The Centers for Disease Control is now advising people with COVID-19 to avoid close contact with their pets, but on February 28th, Dr. Jonathan Ball at the University of Nottingham has called the widespread panic about the news “incredibly irresponsible”:

“There is no evidence that the human novel coronavirus can infect dogs and it would be incredible for a virus to make so many species jumps in such a short space of time!

We have to differentiate between real infection and just detecting the presence of a virus – these are very different – and the fact that the test result was weakly positive would suggest that this is environmental contamination or simply the presence of coronavirus shed from the human contact that has ended up in the dog’s samples.

In truth this is incredibly irresponsible because the last thing we need to do is create mass hysteria about the possibility of dogs being infected, and therefore potentially transmitting this virus when there is absolutely no evidence for this whatsoever.”6

If You’re a Pet Parent, Do This Instead

From the American Veterinary Medical Association (AVMA) COVID-19 website:

“The precise meaning of the positive test result from the one dog remains unclear and further evaluation is ongoing. Hong Kong officials said that dog continues to show no clinical signs of illness, remains under quarantine and is being cared for, and will continue to be monitored and tested.

We will keep you updated you as we learn more. At this time, the CDC, the World Health Organization (WHO), and the World Organisation for Animal Health (OIE) say there is no evidence that companion animals, including pets, spread COVID-19.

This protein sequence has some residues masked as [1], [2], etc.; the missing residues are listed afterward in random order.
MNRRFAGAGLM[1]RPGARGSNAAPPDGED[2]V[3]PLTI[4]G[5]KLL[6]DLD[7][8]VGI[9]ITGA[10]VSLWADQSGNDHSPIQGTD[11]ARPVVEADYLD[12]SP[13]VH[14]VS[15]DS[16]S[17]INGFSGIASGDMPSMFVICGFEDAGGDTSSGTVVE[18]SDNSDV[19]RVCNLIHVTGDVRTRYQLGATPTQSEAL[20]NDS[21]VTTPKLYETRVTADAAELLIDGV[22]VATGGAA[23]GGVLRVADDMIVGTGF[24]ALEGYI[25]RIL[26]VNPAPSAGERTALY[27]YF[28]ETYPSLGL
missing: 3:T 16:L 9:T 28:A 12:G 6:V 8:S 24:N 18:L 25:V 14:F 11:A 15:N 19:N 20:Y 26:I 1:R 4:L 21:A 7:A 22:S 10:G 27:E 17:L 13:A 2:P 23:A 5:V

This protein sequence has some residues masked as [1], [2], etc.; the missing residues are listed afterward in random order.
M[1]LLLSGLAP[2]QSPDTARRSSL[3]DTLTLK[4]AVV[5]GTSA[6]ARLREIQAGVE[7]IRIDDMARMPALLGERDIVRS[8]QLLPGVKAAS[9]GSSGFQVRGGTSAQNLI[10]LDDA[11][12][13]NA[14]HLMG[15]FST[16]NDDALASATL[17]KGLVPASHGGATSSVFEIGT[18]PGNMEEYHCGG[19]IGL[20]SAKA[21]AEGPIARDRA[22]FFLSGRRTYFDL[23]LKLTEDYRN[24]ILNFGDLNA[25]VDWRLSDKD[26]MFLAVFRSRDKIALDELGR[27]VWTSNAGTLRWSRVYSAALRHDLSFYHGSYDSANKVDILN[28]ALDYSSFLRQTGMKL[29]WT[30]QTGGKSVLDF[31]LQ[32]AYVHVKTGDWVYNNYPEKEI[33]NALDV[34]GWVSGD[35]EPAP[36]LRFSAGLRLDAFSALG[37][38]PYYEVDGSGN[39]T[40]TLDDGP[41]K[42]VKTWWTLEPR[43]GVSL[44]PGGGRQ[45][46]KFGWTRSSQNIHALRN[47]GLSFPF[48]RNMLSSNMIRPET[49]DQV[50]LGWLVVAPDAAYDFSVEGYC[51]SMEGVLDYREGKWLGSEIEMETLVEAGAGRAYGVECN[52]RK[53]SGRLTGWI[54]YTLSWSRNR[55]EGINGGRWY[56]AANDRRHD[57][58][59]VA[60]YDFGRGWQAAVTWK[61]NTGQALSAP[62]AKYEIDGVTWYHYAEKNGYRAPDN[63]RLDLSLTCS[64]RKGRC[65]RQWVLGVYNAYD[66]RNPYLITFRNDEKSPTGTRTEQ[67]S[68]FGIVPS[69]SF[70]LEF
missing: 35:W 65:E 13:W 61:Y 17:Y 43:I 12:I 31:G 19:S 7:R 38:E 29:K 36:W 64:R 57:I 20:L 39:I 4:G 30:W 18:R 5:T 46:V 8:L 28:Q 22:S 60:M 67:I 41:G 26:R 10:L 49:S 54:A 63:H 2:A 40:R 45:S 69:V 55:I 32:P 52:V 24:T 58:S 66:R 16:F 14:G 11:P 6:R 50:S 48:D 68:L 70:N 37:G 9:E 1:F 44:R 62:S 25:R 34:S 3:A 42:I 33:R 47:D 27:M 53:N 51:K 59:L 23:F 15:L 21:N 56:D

As always, it’s a good idea to wash your hands after being around animals, and animal owners should continue to include pets and other animals in their emergency preparedness planning, including keeping a two-week supply of food and medications on hand.”7

If someone in your household is diagnosed with the virus and you feel additional precautions are necessary, the following is from the CDC:

“Considerations for COVID-19 patients under home care and isolation who have pets or other animals:

People with COVID-19 should be advised to tell their public health point of contact that they have pets or other animals in their home.

In addition to other prevention measures, people with COVID-19 who are identified by public health officials as requiring home care and isolation should be advised to limit interaction with pets and other animals.

Specifically, while these people are symptomatic, they should maintain separation from pets as they would with other household members, and avoid direct contact with pets, including petting, snuggling, being kissed or licked, and sharing food. Service animals should be permitted to remain with their handlers.

If possible, a household member should be designated to care for pets in the home. If the individual in home care and isolation must care for pet(s), including service animals, they should ensure they wash their hands before and after caring for pets and wear a facemask while interacting with pets, until they are medically cleared to return to normal activities.”8

Nature to the Rescue?

The race is on to not only learn more about how COVID-19 affects other species but for biotech companies to produce a slew of pharmaceutical products in response to this latest disease outbreak.

Interestingly, the most accessible and effective treatment may already exist at your local health food store. Dr. Michel Chrétien’s Montreal laboratory is testing quercetin, an all-natural extract from plants, and its derivatives, as a possible “broad spectrum” antiviral medication. Clinical trials began in China a few weeks ago.9

Dr. Mercola has also published important recent articles on this topic, on February 24th: Vitamin C Works for Sepsis. Will It Work for Coronavirus? and on March 9th: Essential Nutrition to Protect Yourself From Coronavirus